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Hugh Gibson Introduces His Film "The Stairs"

"My goal was to humanize lifestyles that have been dehumanized."
Hugh Gibson's The Stairs (2016) is exclusively showing August 9 – September 8, 2018 on MUBI in most countries in the world as part of the series Canada's Next Generation.
The Stairs
One day in summer 2012, I was meeting at a Toronto health agency with around twenty clients and staff, many of who later appeared in The Stairs. We’d come to know each other during the prior year, and we discussed my unfolding documentary: who wanted to participate, what it might look like, what should be covered. Suddenly, someone interrupted: “Yeah, yeah, yeah… I wanna know, what will the movie’s ending be? How do you know if there’ll a happy ending?” I began to stammer… I didn’t have any answer. Then a client interjected, “That depends on us, doesn’t it?” That client’s name was Lisa. I’d intended for her to be a lead character, but soon after that meeting, she passed away suddenly. Her words stayed with me in the years that followed.  
Back then, I didn’t know what the ending would be, or that shooting would last five years. I did know that the subjects were remarkable. Marty, Roxanne, Greg and others, each survived decades of street involvement, and used that experience to ease the paths of others. In all the many films about poverty, drug use and sex work, I’d rarely seen anything that captured the essence of their personalities: funny, warm, unapologetic; focused on family and community. Each was entering a new phase: stability. Could they adjust to it over time? All while managing traumas, past and fresh, against the backdrop of their old neighborhood—concurrently undergoing its own dramatic transformation. What place would they have in the new, gentrified Regent Park?  
My goal was to humanize lifestyles that have been dehumanized. I took aesthetic cues from the subjects’ harm reduction work. The camera is positioned at eye level—never a downward gaze. For greater intimacy (and to reduce intrusion), we always shot on the subjects’ turf and only used available light, including at night. In keeping with the pared-down style, there’s minimal text and no narrator or musical score. Drug use is only shown on camera late in the film, once we already know each person very well—and it’s normalized (no needle porn). There are no voices of “outside experts”: after all, the subjects are the real experts. 
Sometimes I’d suddenly need to cover a days worth of shooting in two hours (or one). To quote a famous boxer, everyone has a plan until you get punched in the mouth. Ceding control was often necessary—and led to some of my favorite moments. One day at Marty’s apartment, I asked, was there anything he wanted to share, to help us understand him better? He replied, “Have you seen my collection of t-shirts?” Another time, I asked Roxanne if she’d describe a typical night on her old corner in the 90s? She thought about it for a few days, then replied, “Yes, I want to shoot that. And here’s how we’ll do it: I’ll wear this fur coat, this make-up and these boots; we’ll go to my old corner and see the stroll; we’ll go on Saturday night, when the bars are closing, between 2:30–3am. Then I can tell you what it felt like back then.”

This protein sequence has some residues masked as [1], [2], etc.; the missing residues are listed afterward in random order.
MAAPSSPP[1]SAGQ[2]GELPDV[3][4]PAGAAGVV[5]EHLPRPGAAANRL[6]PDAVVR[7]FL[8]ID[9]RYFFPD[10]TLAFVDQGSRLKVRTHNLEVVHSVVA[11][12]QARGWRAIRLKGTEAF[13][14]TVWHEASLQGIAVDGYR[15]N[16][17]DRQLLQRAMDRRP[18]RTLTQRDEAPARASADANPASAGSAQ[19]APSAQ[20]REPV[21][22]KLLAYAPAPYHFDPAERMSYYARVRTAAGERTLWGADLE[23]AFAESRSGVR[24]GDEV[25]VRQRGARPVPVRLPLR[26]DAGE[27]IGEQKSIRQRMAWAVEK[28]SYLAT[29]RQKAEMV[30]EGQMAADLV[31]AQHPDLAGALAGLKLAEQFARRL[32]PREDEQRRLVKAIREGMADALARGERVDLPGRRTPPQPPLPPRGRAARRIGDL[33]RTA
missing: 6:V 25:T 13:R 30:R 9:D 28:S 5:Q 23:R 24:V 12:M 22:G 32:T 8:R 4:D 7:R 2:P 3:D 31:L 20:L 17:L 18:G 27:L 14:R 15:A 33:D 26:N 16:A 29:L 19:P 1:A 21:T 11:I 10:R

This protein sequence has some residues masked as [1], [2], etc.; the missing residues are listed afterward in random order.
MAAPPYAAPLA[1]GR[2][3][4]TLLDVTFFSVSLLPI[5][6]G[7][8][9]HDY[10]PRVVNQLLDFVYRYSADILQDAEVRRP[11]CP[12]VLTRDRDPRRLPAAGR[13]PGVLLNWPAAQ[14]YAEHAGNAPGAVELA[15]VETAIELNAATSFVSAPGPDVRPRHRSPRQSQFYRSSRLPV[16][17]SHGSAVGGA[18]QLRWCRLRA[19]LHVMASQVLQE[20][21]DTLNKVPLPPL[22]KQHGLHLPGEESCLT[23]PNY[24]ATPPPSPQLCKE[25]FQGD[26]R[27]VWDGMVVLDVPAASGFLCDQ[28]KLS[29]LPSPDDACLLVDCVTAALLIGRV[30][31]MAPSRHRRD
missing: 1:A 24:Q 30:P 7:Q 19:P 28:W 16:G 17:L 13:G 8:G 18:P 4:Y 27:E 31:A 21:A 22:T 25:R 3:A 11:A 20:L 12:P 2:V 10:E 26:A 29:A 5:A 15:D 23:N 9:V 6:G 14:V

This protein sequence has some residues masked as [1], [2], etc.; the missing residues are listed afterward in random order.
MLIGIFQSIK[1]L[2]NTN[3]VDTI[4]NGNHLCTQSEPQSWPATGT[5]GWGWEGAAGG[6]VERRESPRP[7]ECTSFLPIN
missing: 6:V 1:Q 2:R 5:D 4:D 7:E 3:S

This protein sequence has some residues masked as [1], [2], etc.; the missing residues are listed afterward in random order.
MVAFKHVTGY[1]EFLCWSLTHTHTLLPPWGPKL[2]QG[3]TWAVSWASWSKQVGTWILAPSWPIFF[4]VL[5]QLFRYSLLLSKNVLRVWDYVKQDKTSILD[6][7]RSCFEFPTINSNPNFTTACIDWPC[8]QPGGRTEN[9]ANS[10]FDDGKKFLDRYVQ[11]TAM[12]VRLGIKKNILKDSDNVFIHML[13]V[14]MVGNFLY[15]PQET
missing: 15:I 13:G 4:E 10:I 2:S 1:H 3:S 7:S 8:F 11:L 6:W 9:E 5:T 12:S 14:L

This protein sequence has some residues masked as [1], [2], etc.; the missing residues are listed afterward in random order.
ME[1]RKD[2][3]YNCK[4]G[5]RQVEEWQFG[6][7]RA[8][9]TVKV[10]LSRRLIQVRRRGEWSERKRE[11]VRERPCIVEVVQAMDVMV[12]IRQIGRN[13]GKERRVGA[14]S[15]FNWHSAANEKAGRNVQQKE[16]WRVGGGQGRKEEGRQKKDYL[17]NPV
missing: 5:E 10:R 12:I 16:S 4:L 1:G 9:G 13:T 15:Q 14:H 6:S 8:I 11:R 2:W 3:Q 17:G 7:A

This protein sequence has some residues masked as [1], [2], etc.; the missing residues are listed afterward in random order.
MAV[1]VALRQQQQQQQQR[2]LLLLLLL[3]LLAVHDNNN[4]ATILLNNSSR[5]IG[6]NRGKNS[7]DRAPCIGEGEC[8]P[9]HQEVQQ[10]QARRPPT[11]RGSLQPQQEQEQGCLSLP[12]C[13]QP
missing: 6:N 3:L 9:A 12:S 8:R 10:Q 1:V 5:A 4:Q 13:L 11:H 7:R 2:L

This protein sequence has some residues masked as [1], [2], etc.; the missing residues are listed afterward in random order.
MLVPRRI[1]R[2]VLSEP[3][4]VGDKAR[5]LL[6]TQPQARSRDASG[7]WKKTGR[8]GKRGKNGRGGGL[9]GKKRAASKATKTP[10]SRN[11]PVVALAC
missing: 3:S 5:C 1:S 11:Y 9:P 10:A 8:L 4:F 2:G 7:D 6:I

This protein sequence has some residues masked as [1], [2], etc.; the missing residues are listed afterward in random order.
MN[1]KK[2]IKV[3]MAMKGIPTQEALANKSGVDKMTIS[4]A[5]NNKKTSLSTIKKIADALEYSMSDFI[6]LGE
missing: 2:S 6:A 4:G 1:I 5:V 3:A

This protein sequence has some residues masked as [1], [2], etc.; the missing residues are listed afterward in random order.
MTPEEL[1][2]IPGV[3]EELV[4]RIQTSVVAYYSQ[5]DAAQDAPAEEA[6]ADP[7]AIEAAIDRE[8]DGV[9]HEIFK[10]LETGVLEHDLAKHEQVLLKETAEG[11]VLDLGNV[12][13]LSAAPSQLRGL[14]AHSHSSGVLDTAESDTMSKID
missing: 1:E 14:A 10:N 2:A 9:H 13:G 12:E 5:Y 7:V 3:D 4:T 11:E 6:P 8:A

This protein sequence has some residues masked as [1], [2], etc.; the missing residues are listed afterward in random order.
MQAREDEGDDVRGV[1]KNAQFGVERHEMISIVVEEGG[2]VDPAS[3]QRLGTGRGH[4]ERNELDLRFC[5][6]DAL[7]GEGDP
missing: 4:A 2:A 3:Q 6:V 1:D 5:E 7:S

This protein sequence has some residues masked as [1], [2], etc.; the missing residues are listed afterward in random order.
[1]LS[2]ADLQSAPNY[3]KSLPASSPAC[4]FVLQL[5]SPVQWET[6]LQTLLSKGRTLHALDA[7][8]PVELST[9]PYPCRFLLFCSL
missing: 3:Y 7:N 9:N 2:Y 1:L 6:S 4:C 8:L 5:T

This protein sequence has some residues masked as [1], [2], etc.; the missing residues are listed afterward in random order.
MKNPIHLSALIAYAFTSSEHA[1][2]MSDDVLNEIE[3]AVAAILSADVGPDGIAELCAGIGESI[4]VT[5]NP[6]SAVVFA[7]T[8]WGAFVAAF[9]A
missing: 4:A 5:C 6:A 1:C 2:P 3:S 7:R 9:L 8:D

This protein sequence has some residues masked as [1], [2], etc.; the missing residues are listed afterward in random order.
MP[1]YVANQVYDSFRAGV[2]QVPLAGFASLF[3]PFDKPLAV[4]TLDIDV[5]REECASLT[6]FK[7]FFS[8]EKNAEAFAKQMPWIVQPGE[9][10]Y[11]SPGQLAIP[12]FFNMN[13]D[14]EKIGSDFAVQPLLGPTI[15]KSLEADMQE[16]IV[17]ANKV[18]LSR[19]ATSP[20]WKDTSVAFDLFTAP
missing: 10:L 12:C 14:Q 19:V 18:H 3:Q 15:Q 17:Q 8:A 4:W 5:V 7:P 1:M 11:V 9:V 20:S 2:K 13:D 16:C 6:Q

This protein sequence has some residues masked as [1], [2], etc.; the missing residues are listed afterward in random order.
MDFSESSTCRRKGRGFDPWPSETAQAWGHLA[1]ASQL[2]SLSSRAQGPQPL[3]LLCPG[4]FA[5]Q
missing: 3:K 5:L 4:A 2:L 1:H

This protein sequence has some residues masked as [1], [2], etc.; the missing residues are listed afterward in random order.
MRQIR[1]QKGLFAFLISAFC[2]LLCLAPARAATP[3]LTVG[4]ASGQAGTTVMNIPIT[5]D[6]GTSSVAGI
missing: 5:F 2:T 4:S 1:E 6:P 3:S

Even the subjects found it hard to determine which way they’re headed on their own narrative staircase. There’s persistent fear of going back and the past weighs heavily on the present. I tried to capture that struggle over a long period. I’d shoot a little, edit a little, shoot and edit some more. Gradually, the story evolved organically. While editing, I was reminded of The Five Obstructions, and how Jørgen Leth had the hardest time making the film without any restrictions. Of what was shot for The Stairs, you might see 1%. It was like a jigsaw puzzle, with half the picture missing. Not the most efficient way to work—but the only way to make this film.
One day in summer 2015, I was invited to show a rough cut to around twenty members of the Peer Network of New York—a group of comparable age and life experience to the film’s subjects. Among many things, I wanted to know if they found this Canadian story relatable. We watched together and I was elated with my first, most crucial, validation. During the scene of Marty describing his temper—how his stuttering would lead to fights, and how his cat calms him down—one gentleman exclaimed, “If that motherfucker ain’t from New York, I don’t know what!”
There’s a Regent Park in most cities. Greg’s encounter with police is but one example of the same conflicts and marginalization that happens everywhere. Another of the film’s subjects, Judy, once told me, “People pass us on the street. They don’t see us. So we start to not see ourselves. We believe that we don’t matter. We do matter!” 
Loved your film. Made me feel a deeper sense of home in Toronto. I sincerely hope I see these neighbours again.

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